Kozlova, Olga, Zwindermann, Mark and Christofi, Nicholas (2005) A new short term toxicity assay using Aspergillus awamori with recombinant aequorin gene. BMC Microbiology, 5 (1). pp. 1-9. ISSN 1471 2180
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Available under License Creative Commons Attribution Non-commercial.
Most currently available short-term toxicity assays are based on bacterial cells. Therefore there is a need for novel eukaryotic microbial bioassays that will be relevant to higher eukaryotes such as animals and plants. Ca2+ is a universal intracellular signalling molecule found in all organisms from prokaryotes to highly specialized animal cells. In fungi calcium has been demonstrated to be involved in control of many important processes. The recombinant aequorin gene from the jellyfish Aequorea victoria responsible for the expression of the Ca2+-sensitive aequorin photoprotein has been cloned in the filamentous fungus Aspergillus awamori. This has allowed real life monitoring of [Ca2+]c changes in living fungal cells. When subjected to different physico-chemical stimuli fungal cells respond by transiently changing the concentration of free Ca2+ in the cytosol ([Ca2+]c) and the pattern of these changes (Ca2+ signature) is specific to each particular stimulus. Therefore it was interesting to investigate whether different environmental toxicants would be able to affect the pattern of [Ca2+]c changes in a reproducible and dose dependant manner.
Toxicity bioassay has been developed to monitor changes [Ca2+]c of the recombinant fungus in the presence of toxicants representing heavy metals – Cr6+ and Zn2+ and a phenolic polar narcotic -3,5-DCP. The fungus responds to toxicants by a decrease in the amplitude of [Ca2+]c response to 5 mM external CaCl2 and an increase in Ca2+ final resting levels and recovery time.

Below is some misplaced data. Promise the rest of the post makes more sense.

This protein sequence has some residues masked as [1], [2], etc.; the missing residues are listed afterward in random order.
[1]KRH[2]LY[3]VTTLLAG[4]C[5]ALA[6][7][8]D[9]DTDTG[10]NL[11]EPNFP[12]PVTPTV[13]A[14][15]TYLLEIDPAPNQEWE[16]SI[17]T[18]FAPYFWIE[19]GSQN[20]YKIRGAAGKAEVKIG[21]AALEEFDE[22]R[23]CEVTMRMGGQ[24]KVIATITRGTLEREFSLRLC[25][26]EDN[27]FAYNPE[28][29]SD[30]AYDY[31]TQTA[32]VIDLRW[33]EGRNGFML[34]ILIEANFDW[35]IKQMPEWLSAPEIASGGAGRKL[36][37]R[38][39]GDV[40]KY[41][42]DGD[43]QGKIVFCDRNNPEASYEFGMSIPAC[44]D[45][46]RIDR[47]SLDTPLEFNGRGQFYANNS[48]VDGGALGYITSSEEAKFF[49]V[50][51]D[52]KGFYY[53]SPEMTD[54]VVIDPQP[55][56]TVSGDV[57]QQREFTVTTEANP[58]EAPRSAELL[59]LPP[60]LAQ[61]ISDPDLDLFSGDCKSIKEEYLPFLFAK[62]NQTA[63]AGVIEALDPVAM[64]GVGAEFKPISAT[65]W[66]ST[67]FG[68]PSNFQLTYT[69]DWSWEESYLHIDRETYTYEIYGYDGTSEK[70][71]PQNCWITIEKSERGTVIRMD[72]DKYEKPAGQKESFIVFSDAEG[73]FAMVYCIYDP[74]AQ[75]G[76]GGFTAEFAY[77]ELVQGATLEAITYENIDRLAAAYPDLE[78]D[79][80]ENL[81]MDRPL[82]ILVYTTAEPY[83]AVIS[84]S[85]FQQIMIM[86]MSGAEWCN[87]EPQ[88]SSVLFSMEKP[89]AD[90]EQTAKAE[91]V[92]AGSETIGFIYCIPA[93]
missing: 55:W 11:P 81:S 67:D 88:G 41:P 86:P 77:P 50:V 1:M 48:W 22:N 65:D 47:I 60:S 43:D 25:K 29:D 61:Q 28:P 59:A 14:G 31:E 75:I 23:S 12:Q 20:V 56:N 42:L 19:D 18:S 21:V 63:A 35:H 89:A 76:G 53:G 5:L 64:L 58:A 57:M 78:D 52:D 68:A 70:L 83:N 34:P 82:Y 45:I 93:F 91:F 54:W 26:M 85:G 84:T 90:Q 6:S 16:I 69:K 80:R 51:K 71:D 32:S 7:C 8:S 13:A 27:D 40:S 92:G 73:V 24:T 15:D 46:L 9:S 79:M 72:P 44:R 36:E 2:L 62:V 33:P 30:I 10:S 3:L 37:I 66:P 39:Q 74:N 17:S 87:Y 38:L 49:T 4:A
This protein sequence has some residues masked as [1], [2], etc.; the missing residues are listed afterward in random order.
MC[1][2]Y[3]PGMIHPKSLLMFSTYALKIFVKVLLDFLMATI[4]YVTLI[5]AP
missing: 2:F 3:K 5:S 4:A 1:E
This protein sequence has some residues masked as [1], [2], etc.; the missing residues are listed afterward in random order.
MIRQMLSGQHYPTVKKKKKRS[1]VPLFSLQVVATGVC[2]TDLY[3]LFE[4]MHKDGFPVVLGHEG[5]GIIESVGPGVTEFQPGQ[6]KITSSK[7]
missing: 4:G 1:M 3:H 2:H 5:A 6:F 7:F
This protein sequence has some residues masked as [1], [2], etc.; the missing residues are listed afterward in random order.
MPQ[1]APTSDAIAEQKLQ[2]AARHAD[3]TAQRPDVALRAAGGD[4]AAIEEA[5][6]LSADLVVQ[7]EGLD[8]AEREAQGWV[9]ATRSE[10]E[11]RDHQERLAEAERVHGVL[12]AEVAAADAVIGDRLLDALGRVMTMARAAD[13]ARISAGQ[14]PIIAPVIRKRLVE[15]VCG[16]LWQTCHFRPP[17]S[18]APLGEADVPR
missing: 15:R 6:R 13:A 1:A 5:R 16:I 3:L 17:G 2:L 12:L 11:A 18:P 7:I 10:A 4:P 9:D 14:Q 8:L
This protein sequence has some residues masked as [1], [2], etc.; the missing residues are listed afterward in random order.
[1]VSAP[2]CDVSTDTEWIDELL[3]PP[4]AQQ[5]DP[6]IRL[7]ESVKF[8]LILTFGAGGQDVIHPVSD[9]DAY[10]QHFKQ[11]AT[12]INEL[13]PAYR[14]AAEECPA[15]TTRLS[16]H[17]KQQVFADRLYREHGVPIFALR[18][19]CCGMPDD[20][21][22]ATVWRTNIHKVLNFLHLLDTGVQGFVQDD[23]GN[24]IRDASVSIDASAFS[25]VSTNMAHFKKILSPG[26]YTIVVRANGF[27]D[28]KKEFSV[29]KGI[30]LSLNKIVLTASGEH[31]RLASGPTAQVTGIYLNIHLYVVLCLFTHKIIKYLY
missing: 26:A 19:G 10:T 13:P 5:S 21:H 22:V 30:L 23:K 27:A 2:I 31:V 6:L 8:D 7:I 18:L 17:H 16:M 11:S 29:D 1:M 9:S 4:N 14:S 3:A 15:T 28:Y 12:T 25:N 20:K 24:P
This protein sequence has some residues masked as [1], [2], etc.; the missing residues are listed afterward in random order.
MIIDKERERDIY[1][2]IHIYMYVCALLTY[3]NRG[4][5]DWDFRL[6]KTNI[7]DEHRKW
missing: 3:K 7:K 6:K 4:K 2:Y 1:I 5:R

A novel toxicity bioassay utilizing eukaryotic cells has been developed based on filamentous fungi transformed with the recombinant aequorin gene. A range of parameters characterising changes in [Ca2+]c has been identified, e.g. Amplitude, Length of Transient, Final Resting Level and Recovery Time. These parameters can be used to determine the toxicity of a range of chemicals to eukaryotic cells in a 96-well microtitre plate method.
|Print ISSN:||1471 2180|
|Additional Information:||PMCID: PMC1177953 is an Open Access article distributed under the terms of the Creative Commons Attribution License (http://creativecommons.org/licenses/by/2.0), which permits unrestricted use, distribution, and reproduction in any medium, provided the original work is properly cited.|
|University Divisions/Research Centres:||Faculty of Health, Life & Social Sciences > School of Life Sciences|
|Dewey Decimal Subjects:||500 Science > 570 Life sciences; biology > 579 Microorganisms, fungi & algae|
300 Social sciences > 360 Social problems & social services > 363 Other social problems & services > 363.7 Environmental pollution
|Library of Congress Subjects:||G Geography. Anthropology. Recreation > GE Environmental Sciences|
Q Science > QR Microbiology
|Depositing User:||RAE Import|
|Date Deposited:||14 Jul 2008 13:06|
|Last Modified:||16 Apr 2013 16:19|
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